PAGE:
Videos shared on social media appeared to show multiple launches of the Iron Dome missile defense system over Sderot.

The attack came after Palestinian and Israeli officials exchanged threats of renewed violence throughout Monday morning.

On Sunday evening, the Islamic Jihad and other terror groups fired some 30 rockets at Israel on Sunday evening, approximately half of which were intercepted by the Iron Dome missile defense system. The rest landed in open fields. Some shrapnel caused light property damage, but no injuries were reported.

The IDF retaliated with airstrikes on Islamic Jihad facilities in both Syria and Gaza. Two members of the terror group were killed in the airstrikes outside Damascus along with four other pro-Iranian fighters, according to a Britain-based Syrian war monitor. A number of Islamic Jihad operatives were also injured by an IDF airstrike in Gaza as they prepared to launch rockets at Israel, the military said.

Abu Hamza, a spokesperson for the Al-Quds Brigade, the Palestinian Islamic Jihad military wing, said Monday that Israel’s strikes on Damascus “will not pass fleetingly,” adding: “The fight is not over.”

Prime Minister Benjamin Netanyahu, Defense Minister Naftali Bennett and senior officials from Israel’s security services meet to discuss growing tensions with terror groups in the Gaza Strip at the military’s Tel Aviv headquarters on February 23, 2020. (Ariel Hermoni/Defense Ministry)

Both Defense Minister Naftali Bennett and Prime Minister Benjamin Netanyahu threatened Monday that Israel could begin a major operation to stem rocket fire and other attacks on Israeli communities near the Gaza border, despite elections a week away.

“We are preparing a plan to fundamentally change the situation in the Gaza Strip,” Bennett told a conference in Jerusalem. “I really understand the situation of the people of the south. They deserve peace and security.”

Netanyahu told Radio Jerusalem that he “will not compromise Israel’s security for political reasons.”

“War is a last resort, but there may be no escape from it. We’ve prepared a radically different campaign,” Netanyahu said.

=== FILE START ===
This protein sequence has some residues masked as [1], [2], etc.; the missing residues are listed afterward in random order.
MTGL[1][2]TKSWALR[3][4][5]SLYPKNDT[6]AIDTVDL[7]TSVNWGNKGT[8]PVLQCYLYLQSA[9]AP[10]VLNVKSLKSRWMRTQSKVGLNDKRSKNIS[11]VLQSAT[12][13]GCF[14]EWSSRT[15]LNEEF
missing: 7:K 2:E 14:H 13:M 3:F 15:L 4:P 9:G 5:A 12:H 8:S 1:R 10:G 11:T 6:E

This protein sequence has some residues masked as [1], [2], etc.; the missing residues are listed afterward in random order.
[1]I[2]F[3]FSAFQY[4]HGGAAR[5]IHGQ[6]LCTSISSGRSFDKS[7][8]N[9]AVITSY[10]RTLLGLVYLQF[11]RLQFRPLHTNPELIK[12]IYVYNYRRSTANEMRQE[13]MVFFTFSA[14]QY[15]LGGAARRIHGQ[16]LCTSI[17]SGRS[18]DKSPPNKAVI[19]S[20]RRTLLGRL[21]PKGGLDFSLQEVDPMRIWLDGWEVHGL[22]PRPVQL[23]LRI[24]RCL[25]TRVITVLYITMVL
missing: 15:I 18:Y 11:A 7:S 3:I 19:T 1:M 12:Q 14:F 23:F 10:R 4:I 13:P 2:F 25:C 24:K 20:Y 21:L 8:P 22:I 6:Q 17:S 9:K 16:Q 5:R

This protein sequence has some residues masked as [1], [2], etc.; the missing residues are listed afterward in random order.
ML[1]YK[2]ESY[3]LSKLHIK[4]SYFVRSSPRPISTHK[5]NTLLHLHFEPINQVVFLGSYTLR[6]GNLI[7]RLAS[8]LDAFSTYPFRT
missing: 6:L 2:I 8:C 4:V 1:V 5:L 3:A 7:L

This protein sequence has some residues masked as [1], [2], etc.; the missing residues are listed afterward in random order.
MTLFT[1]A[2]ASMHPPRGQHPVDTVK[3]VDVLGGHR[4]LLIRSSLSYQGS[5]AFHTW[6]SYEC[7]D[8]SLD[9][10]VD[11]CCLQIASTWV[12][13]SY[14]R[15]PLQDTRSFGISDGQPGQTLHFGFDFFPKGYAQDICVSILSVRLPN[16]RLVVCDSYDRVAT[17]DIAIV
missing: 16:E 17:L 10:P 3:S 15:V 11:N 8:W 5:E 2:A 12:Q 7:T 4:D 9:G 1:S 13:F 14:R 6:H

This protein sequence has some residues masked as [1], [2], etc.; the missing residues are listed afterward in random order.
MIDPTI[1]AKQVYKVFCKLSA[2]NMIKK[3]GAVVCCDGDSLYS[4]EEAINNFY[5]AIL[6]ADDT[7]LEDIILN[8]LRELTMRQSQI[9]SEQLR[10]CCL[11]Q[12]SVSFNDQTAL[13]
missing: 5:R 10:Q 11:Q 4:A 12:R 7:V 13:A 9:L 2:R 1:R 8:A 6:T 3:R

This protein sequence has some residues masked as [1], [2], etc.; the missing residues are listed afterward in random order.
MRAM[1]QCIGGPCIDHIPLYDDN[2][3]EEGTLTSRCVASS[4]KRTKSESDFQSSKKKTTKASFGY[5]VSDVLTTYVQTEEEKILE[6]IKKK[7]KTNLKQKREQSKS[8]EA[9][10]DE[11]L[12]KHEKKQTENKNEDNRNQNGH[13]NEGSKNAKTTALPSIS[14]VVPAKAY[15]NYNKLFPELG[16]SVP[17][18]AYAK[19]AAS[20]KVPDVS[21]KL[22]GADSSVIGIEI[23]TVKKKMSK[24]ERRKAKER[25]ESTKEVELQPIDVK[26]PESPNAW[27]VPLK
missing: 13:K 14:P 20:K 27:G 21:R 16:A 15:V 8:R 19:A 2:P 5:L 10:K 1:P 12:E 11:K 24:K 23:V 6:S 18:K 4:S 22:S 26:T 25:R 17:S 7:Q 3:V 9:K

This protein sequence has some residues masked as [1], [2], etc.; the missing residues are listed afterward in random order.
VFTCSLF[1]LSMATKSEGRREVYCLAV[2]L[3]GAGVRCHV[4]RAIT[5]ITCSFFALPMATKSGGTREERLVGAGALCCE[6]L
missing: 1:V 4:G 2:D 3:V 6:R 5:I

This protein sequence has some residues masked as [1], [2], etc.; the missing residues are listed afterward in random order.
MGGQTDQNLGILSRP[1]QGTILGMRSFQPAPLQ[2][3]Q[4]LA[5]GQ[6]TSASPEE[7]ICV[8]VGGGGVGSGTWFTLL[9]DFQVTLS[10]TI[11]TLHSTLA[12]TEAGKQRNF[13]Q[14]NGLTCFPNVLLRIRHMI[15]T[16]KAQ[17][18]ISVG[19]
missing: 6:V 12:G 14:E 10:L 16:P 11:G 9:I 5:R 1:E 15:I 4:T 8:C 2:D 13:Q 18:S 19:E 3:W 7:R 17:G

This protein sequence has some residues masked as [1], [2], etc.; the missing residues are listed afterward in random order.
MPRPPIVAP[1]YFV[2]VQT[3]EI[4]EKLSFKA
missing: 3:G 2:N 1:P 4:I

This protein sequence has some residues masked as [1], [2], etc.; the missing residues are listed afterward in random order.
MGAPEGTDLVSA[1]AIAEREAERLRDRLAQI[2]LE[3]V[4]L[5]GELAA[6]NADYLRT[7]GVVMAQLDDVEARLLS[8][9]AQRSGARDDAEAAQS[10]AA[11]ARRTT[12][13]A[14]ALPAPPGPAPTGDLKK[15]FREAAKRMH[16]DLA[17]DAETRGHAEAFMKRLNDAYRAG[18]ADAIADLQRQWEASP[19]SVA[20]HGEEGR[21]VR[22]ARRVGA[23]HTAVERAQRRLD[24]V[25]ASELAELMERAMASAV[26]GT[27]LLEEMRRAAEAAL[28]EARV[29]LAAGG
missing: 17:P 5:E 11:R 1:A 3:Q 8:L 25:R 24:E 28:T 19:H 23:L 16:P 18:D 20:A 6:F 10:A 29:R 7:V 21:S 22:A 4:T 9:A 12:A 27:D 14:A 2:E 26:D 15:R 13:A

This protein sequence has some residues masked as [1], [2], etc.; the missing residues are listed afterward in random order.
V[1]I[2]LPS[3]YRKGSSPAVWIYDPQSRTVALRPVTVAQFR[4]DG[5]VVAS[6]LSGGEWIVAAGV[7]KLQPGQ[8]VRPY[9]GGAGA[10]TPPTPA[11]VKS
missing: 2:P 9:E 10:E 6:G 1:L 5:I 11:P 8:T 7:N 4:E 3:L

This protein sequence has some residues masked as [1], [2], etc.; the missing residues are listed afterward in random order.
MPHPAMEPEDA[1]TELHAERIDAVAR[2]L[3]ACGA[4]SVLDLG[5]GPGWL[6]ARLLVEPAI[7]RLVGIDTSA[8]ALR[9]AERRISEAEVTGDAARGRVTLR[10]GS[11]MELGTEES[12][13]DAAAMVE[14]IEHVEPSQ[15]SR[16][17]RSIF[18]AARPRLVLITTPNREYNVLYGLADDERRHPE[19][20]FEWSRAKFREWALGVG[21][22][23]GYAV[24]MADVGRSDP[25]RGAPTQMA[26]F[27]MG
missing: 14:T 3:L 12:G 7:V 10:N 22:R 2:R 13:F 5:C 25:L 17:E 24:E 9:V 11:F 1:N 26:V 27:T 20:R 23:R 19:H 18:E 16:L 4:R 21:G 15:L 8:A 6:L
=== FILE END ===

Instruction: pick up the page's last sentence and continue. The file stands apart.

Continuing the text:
“If Israel is in the position of entering a large-scale military operation, we will have to deal a bigger blow than [operations] Cast Lead, Pillar of Defense and Protective Edge. It could very well be that we may have to carry out — I don’t really want to say it, but — ‘the mother of all operations.'”

Israeli military surveillance footage of two alleged Palestinian Islamic Jihad members planting what appears to be a bomb along the Gaza border on February 23, 2020. (Screen capture: Israel Defense Forces)

Early Monday, the IDF Home Front Command issued a series of precautionary directives for southern Israel in case of renewed fighting throughout the day, closing schools, banning large outdoor gatherings, blocking roads and halting train service.

Sunday’s rocket fire came after an irregular clash along the Gaza border earlier Sunday in which Israeli troops shot dead a member Palestinian Islamic Jihad as he planted an improvised explosive device along the border. The Israeli military then retrieved his body, using a bulldozer.

The retrieval of the corpse was apparently part of Bennett’s announced plan to “hoard” the corpses of Palestinian terrorists in order to use them as “bargaining chips” in negotiations for the release of two Israeli men, and the remains of two fallen Israeli soldiers, who are being held by Hamas in the Gaza Strip.

The smoke trail of a rocket, fired by Palestinian terrorists, flying over the Gaza Strip, on February 23, 2020. (Mahmud Hams/AFP)

The border clashes come amid reports of ongoing efforts by Israel to broker a ceasefire agreement with Gaza terror groups, following weeks of intermittent rocket fire and the regular launching of balloon-borne explosive devices into Israel.

The IDF said the strikes in Syria and Gaza were in response to both Sunday morning’s attempted IED attack and the rocket fire throughout the evening.

In November, Israel fought a punishing two-day battle with the Islamic Jihad, sparked by the IDF killing one of the terror group’s leaders — Baha Abu al-Ata — whom Israel believed was responsible for most of the group’s aggressive actions.

Times of Israel staff contributed to this report.